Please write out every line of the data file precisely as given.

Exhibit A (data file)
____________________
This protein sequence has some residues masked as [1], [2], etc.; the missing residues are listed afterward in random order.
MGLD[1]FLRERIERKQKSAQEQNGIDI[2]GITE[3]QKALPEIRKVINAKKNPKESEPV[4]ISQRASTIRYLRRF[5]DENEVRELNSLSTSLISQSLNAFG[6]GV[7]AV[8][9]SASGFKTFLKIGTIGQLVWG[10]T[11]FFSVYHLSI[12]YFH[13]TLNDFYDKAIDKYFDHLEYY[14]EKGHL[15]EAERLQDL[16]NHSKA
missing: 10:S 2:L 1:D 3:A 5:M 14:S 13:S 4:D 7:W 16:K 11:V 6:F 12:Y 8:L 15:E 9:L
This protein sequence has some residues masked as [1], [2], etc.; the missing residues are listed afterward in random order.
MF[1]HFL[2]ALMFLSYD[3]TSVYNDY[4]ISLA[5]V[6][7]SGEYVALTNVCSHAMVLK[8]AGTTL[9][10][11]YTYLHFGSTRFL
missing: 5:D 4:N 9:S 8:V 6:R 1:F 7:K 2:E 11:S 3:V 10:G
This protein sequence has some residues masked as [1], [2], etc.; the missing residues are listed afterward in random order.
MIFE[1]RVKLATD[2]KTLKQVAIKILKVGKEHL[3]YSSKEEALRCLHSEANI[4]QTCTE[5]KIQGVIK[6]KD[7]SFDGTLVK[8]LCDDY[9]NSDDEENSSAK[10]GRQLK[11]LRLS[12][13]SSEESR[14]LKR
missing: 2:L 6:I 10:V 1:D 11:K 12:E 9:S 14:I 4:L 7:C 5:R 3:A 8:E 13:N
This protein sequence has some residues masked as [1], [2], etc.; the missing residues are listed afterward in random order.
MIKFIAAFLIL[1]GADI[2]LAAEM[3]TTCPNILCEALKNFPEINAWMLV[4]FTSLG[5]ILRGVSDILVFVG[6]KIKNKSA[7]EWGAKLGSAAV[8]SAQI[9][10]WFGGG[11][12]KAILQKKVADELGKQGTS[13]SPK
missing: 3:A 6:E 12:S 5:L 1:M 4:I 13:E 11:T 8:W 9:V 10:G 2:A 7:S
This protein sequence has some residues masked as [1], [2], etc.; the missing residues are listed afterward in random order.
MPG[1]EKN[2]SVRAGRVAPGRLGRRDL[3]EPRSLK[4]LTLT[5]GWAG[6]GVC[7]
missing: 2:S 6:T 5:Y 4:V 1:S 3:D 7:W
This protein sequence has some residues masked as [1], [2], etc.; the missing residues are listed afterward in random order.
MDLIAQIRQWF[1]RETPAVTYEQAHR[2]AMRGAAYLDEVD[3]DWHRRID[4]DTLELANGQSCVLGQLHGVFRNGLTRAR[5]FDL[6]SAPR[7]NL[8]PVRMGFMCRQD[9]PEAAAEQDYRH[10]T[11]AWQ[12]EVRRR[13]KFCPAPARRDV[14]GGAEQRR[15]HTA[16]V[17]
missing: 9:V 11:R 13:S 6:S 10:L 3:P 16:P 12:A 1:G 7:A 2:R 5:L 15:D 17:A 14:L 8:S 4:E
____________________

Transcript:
This protein sequence has some residues masked as [1], [2], etc.; the missing residues are listed afterward in random order.
MGLD[1]FLRERIERKQKSAQEQNGIDI[2]GITE[3]QKALPEIRKVINAKKNPKESEPV[4]ISQRASTIRYLRRF[5]DENEVRELNSLSTSLISQSLNAFG[6]GV[7]AV[8][9]SASGFKTFLKIGTIGQLVWG[10]T[11]FFSVYHLSI[12]YFH[13]TLNDFYDKAIDKYFDHLEYY[14]EKGHL[15]EAERLQDL[16]NHSKA
missing: 10:S 2:L 1:D 3:A 5:M 14:S 13:S 4:D 7:W 16:K 11:V 6:F 12:Y 8:L 15:E 9:L
This protein sequence has some residues masked as [1], [2], etc.; the missing residues are listed afterward in random order.
MF[1]HFL[2]ALMFLSYD[3]TSVYNDY[4]ISLA[5]V[6][7]SGEYVALTNVCSHAMVLK[8]AGTTL[9][10][11]YTYLHFGSTRFL
missing: 5:D 4:N 9:S 8:V 6:R 1:F 7:K 2:E 11:S 3:V 10:G
This protein sequence has some residues masked as [1], [2], etc.; the missing residues are listed afterward in random order.
MIFE[1]RVKLATD[2]KTLKQVAIKILKVGKEHL[3]YSSKEEALRCLHSEANI[4]QTCTE[5]KIQGVIK[6]KD[7]SFDGTLVK[8]LCDDY[9]NSDDEENSSAK[10]GRQLK[11]LRLS[12][13]SSEESR[14]LKR
missing: 2:L 6:I 10:V 1:D 11:K 12:E 9:S 14:I 4:L 7:C 5:R 3:A 8:E 13:N
This protein sequence has some residues masked as [1], [2], etc.; the missing residues are listed afterward in random order.
MIKFIAAFLIL[1]GADI[2]LAAEM[3]TTCPNILCEALKNFPEINAWMLV[4]FTSLG[5]ILRGVSDILVFVG[6]KIKNKSA[7]EWGAKLGSAAV[8]SAQI[9][10]WFGGG[11][12]KAILQKKVADELGKQGTS[13]SPK
missing: 3:A 6:E 12:S 5:L 1:M 4:I 13:E 11:T 8:W 9:V 10:G 2:A 7:S
This protein sequence has some residues masked as [1], [2], etc.; the missing residues are listed afterward in random order.
MPG[1]EKN[2]SVRAGRVAPGRLGRRDL[3]EPRSLK[4]LTLT[5]GWAG[6]GVC[7]
missing: 2:S 6:T 5:Y 4:V 1:S 3:D 7:W
This protein sequence has some residues masked as [1], [2], etc.; the missing residues are listed afterward in random order.
MDLIAQIRQWF[1]RETPAVTYEQAHR[2]AMRGAAYLDEVD[3]DWHRRID[4]DTLELANGQSCVLGQLHGVFRNGLTRAR[5]FDL[6]SAPR[7]NL[8]PVRMGFMCRQD[9]PEAAAEQDYRH[10]T[11]AWQ[12]EVRRR[13]KFCPAPARRDV[14]GGAEQRR[15]HTA[16]V[17]
missing: 9:V 11:R 13:S 6:S 10:L 3:P 16:P 12:A 1:G 7:A 2:R 5:L 15:D 17:A 14:L 8:S 4:E